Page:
The A6X retains the 128-bit wide memory interface of the A5X (and it keeps the memory controller interface adjacent to the GPU cores and not the CPU cores as is the case in the A5/A6). It also integrates two of Apple's new Swift cores running at up to 1.4GHz (a slight increase from the 1.3GHz cores in the iPhone 5's A6). The big news today is what happens on the GPU side. A quick look at the GLBenchmark results for the new iPad 4 tells us all we need to know. The A6X moves to a newer GPU core: the PowerVR SGX 554.Unsurprisingly, the SGX 554MP4 represents a significant improvement over the quad-core SGX 543MP4 used in the A5X chip of the third-generation iPad and the triple-core SGX 543MP3 used in the A6 chip of the iPhone 5.
A full suite of graphics benchmarks reveals improvements of 15-100% compared to the third-generation iPad, with frame rates in the Egypt HD benchmark jumping from 25 frames per second (fps) on the third-generation iPad to nearly 52 fps on the fourth-generation iPad.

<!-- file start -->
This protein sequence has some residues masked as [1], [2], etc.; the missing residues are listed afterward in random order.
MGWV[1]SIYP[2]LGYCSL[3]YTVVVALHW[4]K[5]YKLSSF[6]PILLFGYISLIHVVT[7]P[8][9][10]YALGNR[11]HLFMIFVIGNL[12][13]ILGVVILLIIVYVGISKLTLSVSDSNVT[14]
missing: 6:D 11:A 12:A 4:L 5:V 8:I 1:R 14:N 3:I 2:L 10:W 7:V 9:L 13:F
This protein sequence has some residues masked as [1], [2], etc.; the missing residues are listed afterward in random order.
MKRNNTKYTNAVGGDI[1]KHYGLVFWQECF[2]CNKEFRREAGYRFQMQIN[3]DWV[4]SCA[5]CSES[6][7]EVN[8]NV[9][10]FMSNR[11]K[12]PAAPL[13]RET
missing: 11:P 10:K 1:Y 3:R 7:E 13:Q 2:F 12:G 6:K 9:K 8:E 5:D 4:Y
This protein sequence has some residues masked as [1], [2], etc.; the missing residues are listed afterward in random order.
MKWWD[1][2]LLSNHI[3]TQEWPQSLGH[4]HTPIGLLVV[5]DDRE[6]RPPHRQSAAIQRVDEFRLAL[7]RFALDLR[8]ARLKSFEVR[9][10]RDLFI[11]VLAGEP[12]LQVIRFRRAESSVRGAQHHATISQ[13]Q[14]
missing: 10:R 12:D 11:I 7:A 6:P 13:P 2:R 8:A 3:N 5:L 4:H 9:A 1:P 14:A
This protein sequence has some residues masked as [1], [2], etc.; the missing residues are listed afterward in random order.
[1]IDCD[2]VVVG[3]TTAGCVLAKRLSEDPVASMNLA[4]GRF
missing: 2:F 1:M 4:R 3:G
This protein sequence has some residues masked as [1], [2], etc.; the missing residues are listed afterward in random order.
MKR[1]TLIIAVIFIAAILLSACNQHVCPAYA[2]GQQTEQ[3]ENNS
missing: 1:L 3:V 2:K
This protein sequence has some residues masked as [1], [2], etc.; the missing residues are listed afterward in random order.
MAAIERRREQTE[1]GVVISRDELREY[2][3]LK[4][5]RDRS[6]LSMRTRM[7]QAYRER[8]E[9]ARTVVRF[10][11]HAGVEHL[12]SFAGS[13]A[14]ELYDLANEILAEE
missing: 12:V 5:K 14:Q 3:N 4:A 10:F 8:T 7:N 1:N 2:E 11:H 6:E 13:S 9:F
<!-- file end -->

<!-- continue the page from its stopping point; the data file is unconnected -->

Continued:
Ultimately it looks like the A6X is the SoC that the iPad needed to really deliver good gaming performance at its native resolution. I would not be surprised to see more game developers default to 2048 x 1536 on the new iPad rather than picking a lower resolution and enabling anti-aliasing. The bar has been set for this generation and we've seen what ARM's latest GPU can do, now the question is whether or not NVIDIA will finally be able to challenge Imagination Technologies when it releases Wayne/Tegra 4 next year.The A6X is one of several enhancements to the fourth-generation iPad, including a new FaceTime HD camera and Apple's new Lightning connector, although the device appears nearly identical to its predecessor from the outside.